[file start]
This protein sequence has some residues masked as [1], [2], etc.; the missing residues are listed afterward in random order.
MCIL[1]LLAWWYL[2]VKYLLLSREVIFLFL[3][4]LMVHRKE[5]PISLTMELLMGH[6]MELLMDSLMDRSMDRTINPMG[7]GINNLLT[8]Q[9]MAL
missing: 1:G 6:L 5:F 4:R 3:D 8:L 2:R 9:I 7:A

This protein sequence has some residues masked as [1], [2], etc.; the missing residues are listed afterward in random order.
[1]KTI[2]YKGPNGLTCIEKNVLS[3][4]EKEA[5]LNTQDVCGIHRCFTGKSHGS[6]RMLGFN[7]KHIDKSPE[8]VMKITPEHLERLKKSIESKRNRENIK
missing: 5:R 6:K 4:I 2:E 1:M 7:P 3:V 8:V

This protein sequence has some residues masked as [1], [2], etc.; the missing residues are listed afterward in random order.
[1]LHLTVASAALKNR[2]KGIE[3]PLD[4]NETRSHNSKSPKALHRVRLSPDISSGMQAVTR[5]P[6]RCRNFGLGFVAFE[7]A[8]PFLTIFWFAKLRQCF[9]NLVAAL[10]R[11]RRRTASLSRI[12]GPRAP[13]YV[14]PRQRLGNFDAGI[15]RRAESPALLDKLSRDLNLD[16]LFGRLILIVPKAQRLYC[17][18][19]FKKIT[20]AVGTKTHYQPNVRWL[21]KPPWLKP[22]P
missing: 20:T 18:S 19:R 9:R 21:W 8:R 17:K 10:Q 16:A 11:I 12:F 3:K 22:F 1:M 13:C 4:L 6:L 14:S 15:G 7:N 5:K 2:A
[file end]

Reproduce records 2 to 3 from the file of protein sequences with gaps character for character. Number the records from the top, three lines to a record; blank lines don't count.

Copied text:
This protein sequence has some residues masked as [1], [2], etc.; the missing residues are listed afterward in random order.
[1]KTI[2]YKGPNGLTCIEKNVLS[3][4]EKEA[5]LNTQDVCGIHRCFTGKSHGS[6]RMLGFN[7]KHIDKSPE[8]VMKITPEHLERLKKSIESKRNRENIK
missing: 5:R 6:K 4:I 2:E 1:M 7:P 3:V 8:V

This protein sequence has some residues masked as [1], [2], etc.; the missing residues are listed afterward in random order.
[1]LHLTVASAALKNR[2]KGIE[3]PLD[4]NETRSHNSKSPKALHRVRLSPDISSGMQAVTR[5]P[6]RCRNFGLGFVAFE[7]A[8]PFLTIFWFAKLRQCF[9]NLVAAL[10]R[11]RRRTASLSRI[12]GPRAP[13]YV[14]PRQRLGNFDAGI[15]RRAESPALLDKLSRDLNLD[16]LFGRLILIVPKAQRLYC[17][18][19]FKKIT[20]AVGTKTHYQPNVRWL[21]KPPWLKP[22]P
missing: 20:T 18:S 19:R 9:R 21:W 8:R 17:K 10:Q 16:A 11:I 12:F 3:K 22:F 1:M 13:C 4:L 6:L 14:S 15:G 7:N 5:K 2:A